Remembering the girl she was, Victoria mentors students at Mugoiri Girls’ High to deal with transitions and life challenges of being a girl.
By Ján Michalko
Initially published on inhiveglobal.org
Victoria Kamau is the chairperson of the Mugoiri Old Girls Association (MOGA). Our Lady of Consolata Mugoiri Girls High School is a national public boarding school not too far from Kenya’s capital city of Nairobi, where Victoria’s mother wanted to study herself. While she was unable to do so, she was very keen to send her daughter there, although Victoria felt perfectly happy in her day school in Nairobi.
Boarding schools in Kenya are highly regarded by many parents seeking to afford their children the best chance for success, but Victoria did not find the transition into her new school either wanted or easy. Despite the great reputation of Mugoiri Girls High School, Faith admits she was probably fighting with depression when she was there.
“Now, years later, when I look back at the time, I began to wish I had somebody who would have mentored me to come out of the depression and focus on my studies.”
Victoria is now a mentor to girls in her alma mater, an opportunity she wished she was afforded when she was a student.
“Looking back and seeing the girl I was then, I desire to go back and reach out to somebody who is going through depression as I did then or any other difficulty.”
Victoria is very well placed to mentor young women, as in her professional life, she works for an NGO called Kickstart Kids International that supports children in the care system. Together with her colleagues, they advise organisations on how to transform childcare from the institutional format alternative care mechanisms such as kinship care, which seeks to avoid children’s separation from their families and long term institutionalization.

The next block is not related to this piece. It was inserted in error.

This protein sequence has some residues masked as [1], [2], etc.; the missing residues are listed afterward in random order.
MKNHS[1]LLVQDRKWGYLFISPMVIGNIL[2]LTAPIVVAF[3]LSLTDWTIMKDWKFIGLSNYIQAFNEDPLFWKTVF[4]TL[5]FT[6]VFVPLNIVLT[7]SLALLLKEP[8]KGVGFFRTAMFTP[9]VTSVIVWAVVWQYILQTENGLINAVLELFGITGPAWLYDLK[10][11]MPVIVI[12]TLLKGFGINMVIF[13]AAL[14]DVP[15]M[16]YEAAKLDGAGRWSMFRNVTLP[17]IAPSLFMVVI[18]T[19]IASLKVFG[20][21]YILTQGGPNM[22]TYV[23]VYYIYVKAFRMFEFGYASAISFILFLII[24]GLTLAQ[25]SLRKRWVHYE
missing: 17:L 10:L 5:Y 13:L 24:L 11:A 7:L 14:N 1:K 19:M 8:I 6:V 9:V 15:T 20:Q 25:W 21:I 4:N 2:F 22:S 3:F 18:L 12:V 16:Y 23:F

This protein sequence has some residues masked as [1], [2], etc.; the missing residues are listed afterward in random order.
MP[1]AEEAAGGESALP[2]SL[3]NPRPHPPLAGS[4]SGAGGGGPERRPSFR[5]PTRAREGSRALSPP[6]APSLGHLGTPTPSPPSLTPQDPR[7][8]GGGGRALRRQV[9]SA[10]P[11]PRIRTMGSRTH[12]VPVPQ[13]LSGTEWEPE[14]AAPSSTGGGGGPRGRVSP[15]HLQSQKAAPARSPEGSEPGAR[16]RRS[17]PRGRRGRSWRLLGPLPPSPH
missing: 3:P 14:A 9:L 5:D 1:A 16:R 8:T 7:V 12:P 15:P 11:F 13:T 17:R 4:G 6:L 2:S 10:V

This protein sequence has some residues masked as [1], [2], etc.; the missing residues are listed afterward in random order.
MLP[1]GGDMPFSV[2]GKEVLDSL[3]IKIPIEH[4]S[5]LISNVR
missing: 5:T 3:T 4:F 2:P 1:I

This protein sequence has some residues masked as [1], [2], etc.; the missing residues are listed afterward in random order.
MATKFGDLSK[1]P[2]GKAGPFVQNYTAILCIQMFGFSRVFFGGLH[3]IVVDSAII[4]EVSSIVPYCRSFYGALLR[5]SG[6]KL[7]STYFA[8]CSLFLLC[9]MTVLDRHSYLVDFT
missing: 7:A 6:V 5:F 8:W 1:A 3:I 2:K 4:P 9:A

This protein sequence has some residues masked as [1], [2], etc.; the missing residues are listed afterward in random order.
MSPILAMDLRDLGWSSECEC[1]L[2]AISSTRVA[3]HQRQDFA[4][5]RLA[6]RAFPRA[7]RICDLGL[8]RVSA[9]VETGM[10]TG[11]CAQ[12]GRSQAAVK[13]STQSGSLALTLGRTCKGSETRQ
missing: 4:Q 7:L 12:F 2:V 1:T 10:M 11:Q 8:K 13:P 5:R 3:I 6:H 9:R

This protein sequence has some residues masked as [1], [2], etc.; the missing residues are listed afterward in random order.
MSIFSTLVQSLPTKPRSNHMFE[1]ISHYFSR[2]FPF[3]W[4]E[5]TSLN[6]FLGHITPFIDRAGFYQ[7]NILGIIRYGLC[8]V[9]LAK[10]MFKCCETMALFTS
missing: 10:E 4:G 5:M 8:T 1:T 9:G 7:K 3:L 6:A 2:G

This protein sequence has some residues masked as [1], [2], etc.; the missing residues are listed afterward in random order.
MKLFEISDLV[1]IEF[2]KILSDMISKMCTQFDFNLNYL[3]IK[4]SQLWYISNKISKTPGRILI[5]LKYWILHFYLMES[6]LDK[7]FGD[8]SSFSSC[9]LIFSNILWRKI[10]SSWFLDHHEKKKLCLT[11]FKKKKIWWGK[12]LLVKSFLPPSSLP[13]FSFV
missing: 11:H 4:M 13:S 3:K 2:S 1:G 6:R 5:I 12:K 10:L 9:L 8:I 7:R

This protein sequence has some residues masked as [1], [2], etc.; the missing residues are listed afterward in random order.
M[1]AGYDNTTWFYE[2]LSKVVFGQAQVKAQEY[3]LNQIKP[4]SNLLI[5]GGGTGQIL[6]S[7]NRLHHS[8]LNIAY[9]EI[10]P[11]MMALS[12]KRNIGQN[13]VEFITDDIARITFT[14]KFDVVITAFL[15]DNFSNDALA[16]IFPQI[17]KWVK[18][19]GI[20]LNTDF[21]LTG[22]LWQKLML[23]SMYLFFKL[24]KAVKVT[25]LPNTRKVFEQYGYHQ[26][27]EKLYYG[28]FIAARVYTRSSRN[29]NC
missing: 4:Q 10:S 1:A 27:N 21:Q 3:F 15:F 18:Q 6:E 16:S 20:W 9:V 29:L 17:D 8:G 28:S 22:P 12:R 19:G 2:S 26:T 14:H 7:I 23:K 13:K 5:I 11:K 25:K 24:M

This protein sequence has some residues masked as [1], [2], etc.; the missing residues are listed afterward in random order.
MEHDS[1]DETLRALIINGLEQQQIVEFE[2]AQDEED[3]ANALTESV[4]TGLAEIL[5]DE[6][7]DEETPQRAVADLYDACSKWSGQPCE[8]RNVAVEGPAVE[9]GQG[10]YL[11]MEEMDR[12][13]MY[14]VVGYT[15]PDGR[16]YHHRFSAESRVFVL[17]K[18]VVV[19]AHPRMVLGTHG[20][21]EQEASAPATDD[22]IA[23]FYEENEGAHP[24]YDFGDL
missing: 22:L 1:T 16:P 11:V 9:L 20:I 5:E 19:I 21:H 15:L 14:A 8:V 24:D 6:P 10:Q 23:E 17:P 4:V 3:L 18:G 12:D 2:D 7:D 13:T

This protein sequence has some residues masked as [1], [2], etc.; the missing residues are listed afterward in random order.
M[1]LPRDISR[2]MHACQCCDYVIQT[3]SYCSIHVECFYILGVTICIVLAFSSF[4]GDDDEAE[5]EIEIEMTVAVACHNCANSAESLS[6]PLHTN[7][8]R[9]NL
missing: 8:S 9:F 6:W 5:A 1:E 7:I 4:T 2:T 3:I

When Victoria was at school, there were no visits from alumni, although the alumni association was officially registered and launched in the 1990s, Victoria and her fellow alumni learnt years later, when they were gearing up to launch the association.
Her re-engagement with the school came on the back of a social media call to fundraise tuition fee for a Mugoiri student.
“I took up the issue and I rallied a few of my old friends from the school and we raised the money to send her to school.”
But providing the fees was not enough, Victoria and her friends wanted to do more. Rallied by the principal, Victoria took immediate action. She brought together alumni and formed a steering committee to celebrate the schools 80th anniversary to fundraise for the school. They raised enough money to buy eight cookers for the school Home Science lab.
The journey to form the association, however, took an unexpected delay, as the new committee had to find the original founding members. Without any social media presence or up to date contact details, finding them and the paperwork was a challenge, which took some time. One alumnus in the new steering committee traced the three original officials to revive the association.
This experience taught Victoria an important lesson to manage the association better.
“We are very careful to make sure we don’t repeat the same mistakes. One of the things that caused that dormancy is not involving the school more in the activities of the association. We have the principal sitting as one of the committee members and we also maintain a physical file with the records at the school as well.”
Looking into the future, MOGA has grand plans in store. From updating the constitution and growing its membership, registering a Savings & Credit Cooperative, build on the achievements and successes in the mentorship programme and bursary fund which now has USD 120,000 to cater for scholarships to needy students.